The University District Community Association Special Assessment District History

In December 2014, the Detroit City Council passed an ordinance that is intended to strengthen Detroit neighborhoods by empowering neighborhoods to design and implement plans to provide supplemental listed services of security, snow removal, and/or mosquito abatement. If 51% or more of the homeowners in a neighborhood sign a petition to become a Special Assessment District (SAD), all the homeowners share the cost of a City Council-approved plan. This was done to implement the provisions of Section 5i of the Michigan Home Rule City Act.

One of our Association members, Mary Jo Smith joined others in efforts prior to 2014 to amend the state law to allow neighborhoods in the downsized Detroit to be eligible for a Special Assessment District. This involvement continued until the City ordinance was adopted. 

Another member, Dave Marquart was part of UDCA’s involvement many years earlier. 

In 2016 residents of the University District (UD) asked members of the University District Community Association Board of Directors (UDCA) if the UD should become a Special Assessment District. After discussion, the Board created a committee to study the issue, laws, and ordinances governing the designation of a Special Assessment District, etc., and report to the Board on the results. 

As part of this process, the Committee conducted a resident survey to gauge community/member interest. A clear majority of the residents surveyed were in favor of the SAD concept. 

The committee collected cost estimates, reviewed historical costs for snow removal and security in the UD, the governing state law and city ordinance, and procedures, met with other community organizations pursuing SAD designation and other activities as part of their work. The $175 per homeowner cost is based on the actual cost of services provided in the UD in recent years and vendor quotations. This cost can only change by up to 15% over the 7 years if vendor charges go up during the SAD period.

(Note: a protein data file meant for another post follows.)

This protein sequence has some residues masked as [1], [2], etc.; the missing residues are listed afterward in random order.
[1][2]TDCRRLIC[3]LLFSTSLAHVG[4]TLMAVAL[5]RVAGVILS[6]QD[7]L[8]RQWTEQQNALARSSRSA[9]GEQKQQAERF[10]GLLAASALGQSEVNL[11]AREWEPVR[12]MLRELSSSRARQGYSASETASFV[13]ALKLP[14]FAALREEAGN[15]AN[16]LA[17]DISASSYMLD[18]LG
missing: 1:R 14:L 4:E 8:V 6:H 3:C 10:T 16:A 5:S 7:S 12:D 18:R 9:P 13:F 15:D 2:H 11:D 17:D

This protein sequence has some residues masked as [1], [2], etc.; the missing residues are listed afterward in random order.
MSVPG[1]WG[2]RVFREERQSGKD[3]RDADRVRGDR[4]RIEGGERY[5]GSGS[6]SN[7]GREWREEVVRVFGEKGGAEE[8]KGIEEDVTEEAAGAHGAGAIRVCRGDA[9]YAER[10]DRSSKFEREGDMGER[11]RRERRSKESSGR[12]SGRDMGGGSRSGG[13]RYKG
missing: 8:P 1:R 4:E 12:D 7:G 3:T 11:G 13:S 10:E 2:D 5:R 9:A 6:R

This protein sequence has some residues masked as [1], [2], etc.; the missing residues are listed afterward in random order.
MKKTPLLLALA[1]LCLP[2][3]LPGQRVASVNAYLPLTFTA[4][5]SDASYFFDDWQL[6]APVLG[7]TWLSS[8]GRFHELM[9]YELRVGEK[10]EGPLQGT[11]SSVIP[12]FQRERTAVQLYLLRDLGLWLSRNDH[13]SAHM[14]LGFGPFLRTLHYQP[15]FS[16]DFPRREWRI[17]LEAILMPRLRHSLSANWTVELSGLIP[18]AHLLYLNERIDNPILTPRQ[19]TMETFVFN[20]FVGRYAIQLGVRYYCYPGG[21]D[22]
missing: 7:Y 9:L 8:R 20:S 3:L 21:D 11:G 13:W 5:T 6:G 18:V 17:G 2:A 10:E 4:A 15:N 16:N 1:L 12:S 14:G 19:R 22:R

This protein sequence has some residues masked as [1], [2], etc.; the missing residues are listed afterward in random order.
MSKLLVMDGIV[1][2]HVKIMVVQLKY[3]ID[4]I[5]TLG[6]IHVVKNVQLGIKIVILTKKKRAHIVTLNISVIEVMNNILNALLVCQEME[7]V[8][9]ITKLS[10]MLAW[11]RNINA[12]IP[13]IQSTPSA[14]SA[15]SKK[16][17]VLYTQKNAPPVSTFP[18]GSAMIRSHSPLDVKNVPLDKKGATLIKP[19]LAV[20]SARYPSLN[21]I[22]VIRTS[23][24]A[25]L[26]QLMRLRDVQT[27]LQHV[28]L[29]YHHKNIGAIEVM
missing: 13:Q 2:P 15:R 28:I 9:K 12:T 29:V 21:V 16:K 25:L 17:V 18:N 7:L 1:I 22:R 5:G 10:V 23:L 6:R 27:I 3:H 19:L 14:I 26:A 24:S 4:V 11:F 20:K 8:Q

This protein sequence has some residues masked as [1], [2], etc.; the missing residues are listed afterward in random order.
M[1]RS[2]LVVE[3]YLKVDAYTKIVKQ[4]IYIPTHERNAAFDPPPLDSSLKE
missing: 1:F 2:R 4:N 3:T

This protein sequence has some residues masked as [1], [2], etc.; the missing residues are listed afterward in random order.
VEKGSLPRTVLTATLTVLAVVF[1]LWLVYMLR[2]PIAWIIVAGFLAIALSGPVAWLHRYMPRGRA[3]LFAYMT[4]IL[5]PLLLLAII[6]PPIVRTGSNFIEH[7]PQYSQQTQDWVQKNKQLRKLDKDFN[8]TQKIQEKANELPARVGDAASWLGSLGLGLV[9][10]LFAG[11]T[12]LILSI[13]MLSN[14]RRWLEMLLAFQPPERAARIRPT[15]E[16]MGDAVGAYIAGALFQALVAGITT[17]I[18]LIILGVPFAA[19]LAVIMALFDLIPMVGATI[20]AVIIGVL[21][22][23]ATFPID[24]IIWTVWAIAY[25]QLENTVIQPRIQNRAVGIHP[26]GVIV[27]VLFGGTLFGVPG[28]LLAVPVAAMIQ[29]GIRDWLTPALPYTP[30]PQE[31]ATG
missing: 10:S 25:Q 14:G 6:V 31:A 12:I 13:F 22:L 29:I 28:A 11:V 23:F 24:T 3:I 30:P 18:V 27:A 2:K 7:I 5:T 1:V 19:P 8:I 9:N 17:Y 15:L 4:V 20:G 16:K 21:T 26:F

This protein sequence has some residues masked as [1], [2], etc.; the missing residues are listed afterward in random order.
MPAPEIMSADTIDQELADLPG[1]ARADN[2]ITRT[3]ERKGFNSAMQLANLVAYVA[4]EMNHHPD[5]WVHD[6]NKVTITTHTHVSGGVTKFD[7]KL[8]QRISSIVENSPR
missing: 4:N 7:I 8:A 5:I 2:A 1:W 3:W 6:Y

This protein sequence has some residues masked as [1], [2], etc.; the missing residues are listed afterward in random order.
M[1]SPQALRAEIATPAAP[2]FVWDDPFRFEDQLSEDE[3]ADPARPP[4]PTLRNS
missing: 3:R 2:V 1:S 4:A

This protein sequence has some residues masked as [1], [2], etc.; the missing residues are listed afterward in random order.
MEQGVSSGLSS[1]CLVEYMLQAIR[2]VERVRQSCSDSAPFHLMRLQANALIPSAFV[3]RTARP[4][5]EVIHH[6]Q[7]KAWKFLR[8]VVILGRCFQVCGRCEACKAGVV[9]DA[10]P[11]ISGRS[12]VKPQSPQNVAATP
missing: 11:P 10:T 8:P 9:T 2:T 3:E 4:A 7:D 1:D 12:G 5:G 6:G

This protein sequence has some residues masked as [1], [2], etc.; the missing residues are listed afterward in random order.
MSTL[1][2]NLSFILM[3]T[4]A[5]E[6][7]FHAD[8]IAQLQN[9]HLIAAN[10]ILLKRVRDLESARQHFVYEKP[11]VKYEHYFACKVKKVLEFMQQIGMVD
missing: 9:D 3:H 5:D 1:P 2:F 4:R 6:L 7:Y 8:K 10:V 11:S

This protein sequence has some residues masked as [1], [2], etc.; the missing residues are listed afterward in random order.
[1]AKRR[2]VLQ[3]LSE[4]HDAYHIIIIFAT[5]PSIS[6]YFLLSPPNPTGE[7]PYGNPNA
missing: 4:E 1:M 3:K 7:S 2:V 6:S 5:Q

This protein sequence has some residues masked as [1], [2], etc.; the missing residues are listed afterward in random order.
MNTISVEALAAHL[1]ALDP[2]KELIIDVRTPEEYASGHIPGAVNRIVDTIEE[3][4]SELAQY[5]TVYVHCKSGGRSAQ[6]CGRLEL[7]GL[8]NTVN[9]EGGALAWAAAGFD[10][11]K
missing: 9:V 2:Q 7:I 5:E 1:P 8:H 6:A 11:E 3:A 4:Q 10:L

In the end, the committee recommended pursuing the SAD designation for the UD. By ordinance, most UD residents would have to approve the SAD establishment by signing the petition, thus confirming the will of the majority of UD residents, not just UDCA members.

Other communities including Palmer Park, and Sherwood Forest, have established Special Assessments Districts in their respective locations. 

On September 14, 2016, the UDCA was notified of our approval by the Detroit City Council as a Designated Neighborhood Improvement Organization (DNIO). Our petition drive began soon thereafter. 

UDCA’s progress toward SAD designation was reported to the community in our then quarterly newsletter and via regular email blasts. During this process, SAD was discussed (pros, cons, questions, and answers) at each community meeting and at our bimonthly block captains’ meetings. Its status was reported at each monthly Association Board of Directors meeting (all residents are invited to these meetings). Members of the SAD committee attended block club meetings and several meetings in residents’ homes to discuss the SAD details and answer any questions residents had.